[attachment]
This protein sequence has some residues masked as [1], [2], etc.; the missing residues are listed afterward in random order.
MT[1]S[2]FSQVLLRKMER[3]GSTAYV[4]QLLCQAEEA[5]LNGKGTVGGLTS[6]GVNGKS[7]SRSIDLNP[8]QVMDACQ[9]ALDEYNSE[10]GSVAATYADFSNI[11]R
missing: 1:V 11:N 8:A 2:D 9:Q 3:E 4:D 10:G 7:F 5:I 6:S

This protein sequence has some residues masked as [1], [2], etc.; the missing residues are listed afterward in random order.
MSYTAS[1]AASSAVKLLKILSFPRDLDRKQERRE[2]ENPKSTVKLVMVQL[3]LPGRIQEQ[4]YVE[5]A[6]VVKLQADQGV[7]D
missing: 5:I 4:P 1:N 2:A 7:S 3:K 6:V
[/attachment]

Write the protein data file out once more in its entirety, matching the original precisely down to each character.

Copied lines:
This protein sequence has some residues masked as [1], [2], etc.; the missing residues are listed afterward in random order.
MT[1]S[2]FSQVLLRKMER[3]GSTAYV[4]QLLCQAEEA[5]LNGKGTVGGLTS[6]GVNGKS[7]SRSIDLNP[8]QVMDACQ[9]ALDEYNSE[10]GSVAATYADFSNI[11]R
missing: 1:V 11:N 8:A 2:D 9:Q 3:E 4:D 10:G 7:F 5:I 6:S

This protein sequence has some residues masked as [1], [2], etc.; the missing residues are listed afterward in random order.
MSYTAS[1]AASSAVKLLKILSFPRDLDRKQERRE[2]ENPKSTVKLVMVQL[3]LPGRIQEQ[4]YVE[5]A[6]VVKLQADQGV[7]D
missing: 5:I 4:P 1:N 2:A 7:S 3:K 6:V